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    I remember when I was a younger racer sitting next to Vancouver cycling legend Lorne "Ace" Atkinson thumbing thru his old albums. Back when the Canadian Olympic team went to Helsinki, they travelled by steamship, so they'd have to ride the rollers to try to keep fit on the long ocean voyage. You ride in the footsteps of Olympians...

    As for seniors cycling on cruises: a lot of cruise stops, especially on islands, tend to involve some immediate steep climbing. After all, the dock is at sea level, but the town is usually up on a hill overlooking the harbor. Although this doesn't stop a lot of older cyclists who regularly ride the Gulf Islands and San Juans off the coast of BC and Washington. But I was told that when you land at Santorini, you can rent a mule to take you up the steep hill to the town.

    Luis

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    Over the Grand Banks

    Heading home just coming off the Grand Banks (and one mile above the cycling path)
    Have cycled in the gym every day for an hour (16 miles). The girl in the gym said I had not missed a day. (Unfortunately, I also have not missed a meal.) Down to one vertical machine that works well so I have to get up around 5:30 am to get the use of it. In a few days I will be in New York but alas, my bike is in Maine so I won't get to take it for a spin for a few days longer as we are staying with my daughter for my grandson's birthday.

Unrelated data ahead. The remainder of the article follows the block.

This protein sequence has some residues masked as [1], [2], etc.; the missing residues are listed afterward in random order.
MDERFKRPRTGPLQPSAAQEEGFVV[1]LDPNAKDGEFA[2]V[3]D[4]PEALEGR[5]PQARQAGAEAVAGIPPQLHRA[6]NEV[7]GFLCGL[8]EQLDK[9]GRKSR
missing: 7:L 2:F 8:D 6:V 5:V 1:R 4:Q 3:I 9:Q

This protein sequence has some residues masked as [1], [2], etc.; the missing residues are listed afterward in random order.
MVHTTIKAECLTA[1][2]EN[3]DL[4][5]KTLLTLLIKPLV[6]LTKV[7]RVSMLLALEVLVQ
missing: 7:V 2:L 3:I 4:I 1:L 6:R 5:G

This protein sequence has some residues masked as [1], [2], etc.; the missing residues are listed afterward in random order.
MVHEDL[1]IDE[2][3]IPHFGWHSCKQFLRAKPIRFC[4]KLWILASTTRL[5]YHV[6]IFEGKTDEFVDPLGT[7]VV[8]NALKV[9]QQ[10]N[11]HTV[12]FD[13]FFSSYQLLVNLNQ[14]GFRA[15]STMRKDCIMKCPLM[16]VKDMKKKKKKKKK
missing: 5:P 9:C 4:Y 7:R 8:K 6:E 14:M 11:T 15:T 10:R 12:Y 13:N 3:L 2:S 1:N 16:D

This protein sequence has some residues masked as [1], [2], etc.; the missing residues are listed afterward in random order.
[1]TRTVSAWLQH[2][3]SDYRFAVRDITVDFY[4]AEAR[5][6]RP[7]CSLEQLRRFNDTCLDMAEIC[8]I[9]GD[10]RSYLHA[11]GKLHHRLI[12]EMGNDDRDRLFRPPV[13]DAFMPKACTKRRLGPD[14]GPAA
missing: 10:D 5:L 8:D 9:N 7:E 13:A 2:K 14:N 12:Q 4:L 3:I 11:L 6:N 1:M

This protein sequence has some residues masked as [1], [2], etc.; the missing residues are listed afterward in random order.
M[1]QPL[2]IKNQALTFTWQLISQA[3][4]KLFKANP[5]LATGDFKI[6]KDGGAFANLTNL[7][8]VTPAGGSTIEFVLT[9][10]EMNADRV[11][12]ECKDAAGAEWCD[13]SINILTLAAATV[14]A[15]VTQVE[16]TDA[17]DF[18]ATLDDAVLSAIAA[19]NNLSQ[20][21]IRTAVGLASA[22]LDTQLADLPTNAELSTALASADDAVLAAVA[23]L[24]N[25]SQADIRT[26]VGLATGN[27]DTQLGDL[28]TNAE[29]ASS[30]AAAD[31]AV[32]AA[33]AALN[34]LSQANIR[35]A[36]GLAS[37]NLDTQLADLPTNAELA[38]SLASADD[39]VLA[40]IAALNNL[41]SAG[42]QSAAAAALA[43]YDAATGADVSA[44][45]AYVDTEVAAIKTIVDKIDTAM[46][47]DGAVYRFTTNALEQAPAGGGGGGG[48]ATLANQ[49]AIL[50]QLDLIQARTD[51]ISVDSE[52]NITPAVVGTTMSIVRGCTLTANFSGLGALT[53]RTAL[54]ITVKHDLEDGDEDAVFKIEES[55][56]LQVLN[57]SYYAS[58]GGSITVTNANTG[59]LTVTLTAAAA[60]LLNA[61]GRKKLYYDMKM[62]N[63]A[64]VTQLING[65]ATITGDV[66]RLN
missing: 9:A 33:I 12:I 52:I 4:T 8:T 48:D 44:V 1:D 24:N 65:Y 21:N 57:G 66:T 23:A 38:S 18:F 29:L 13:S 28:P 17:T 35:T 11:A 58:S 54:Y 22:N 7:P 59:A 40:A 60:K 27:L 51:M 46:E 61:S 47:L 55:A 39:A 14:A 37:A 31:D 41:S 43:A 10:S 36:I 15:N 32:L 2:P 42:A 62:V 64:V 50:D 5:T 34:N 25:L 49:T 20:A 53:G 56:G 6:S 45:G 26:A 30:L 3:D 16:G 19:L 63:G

All in all my impression so far is that Barcelona seemed the most bike friendly city but I am hardly a proper judge having spent so brief a time in Monaco, Rome, Naples, Gibralter, Lisbon and South Hampton.

    Hope to publish some bike pictures when I get back to my own computer.
    Fuji S10S, Trek 1.1

    "The bicycle, in the hands of a novice, is as alert and acute as a spirit-level in the detecting of delicate and vanishing shades of difference in these matters. It notices a rise where your untrained eye would not observe that one existed; it notices any decline which water will run down." -Mark Twain, "Taming the Bicycle"

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    Barcelona is Bike Friendly

    Here are pictures from my recent voyage to the Mediterranean. These are all from Barcelona which was the most bike friendly city I visited. The city has recently added many miles of bike trails.

    First picture shows bikes from a community bike sharing program.






    Fuji S10S, Trek 1.1

    "The bicycle, in the hands of a novice, is as alert and acute as a spirit-level in the detecting of delicate and vanishing shades of difference in these matters. It notices a rise where your untrained eye would not observe that one existed; it notices any decline which water will run down." -Mark Twain, "Taming the Bicycle"